“A Commitment To Excellence”

JEANNE_1078_12-13-18_alpha_editIt was May, 1992, and I entered the labyrinth basement of our former concert hall to warm up for my audition for Pacific Symphony. I was grateful for the signs directing me to the green room, the warmup spaces and the room that we would randomly draw our numbers to determine the order in which we would audition. It was 8 a.m. and auditions were going to begin at 9 a.m. Little did I know what lay in store for me, both on that day and for the next 28 years!

Over the next hours, candidates played multiple preliminary rounds and were either thanked and sent home or invited to participate in the final rounds beginning later in the evening. This was the last audition in which the final rounds did not have a “screen,” so the committee and the candidate were free to interact and not hidden from each other. In the last finals round of the day, I walked in at around 10:30 p.m. to offer more excerpts from the standard orchestral repertoire. I was tired. The committee was tired. It had been a very long day for all. The committee asked to hear a particularly difficult excerpt from Schumann’s Symphony No. 2 one more time. My brain was foggy and my fingers felt like jelly, but I focused and gathered my courage and began. It was not going well–by the end of the first line of music my heart fell and I knew that I would likely not be offered a job in this orchestra.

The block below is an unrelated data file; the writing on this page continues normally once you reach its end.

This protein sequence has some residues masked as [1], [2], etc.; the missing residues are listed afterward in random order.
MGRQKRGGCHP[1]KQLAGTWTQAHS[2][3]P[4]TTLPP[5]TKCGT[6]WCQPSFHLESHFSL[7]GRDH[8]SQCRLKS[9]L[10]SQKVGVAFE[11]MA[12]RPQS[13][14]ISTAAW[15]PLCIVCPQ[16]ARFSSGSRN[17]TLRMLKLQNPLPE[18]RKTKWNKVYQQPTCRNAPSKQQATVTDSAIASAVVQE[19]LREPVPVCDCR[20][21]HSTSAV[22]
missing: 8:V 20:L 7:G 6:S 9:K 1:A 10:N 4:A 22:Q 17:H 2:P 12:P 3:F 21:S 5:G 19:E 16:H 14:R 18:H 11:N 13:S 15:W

Just then, Carl St.Clair stopped me and asked if I would like to begin again. I clearly remember having two, simultaneous thoughts–the first was something like, “Oh, yes, would I ever like to have another try at this, wow it really was that awful, I hope that I can manage to do better the second time!” The second thought was extreme gratefulness at being given another shot at it and wild appreciation that Maestro St.Clair recognized that this demonstration was not congruent with the rest of my playing that day. It was clear to me that he understood the lateness and the fatigue and was trying to give me the opportunity to perform with excellence, in spite of the difficult circumstances. When they called the names of the winning candidates, mine was one of them.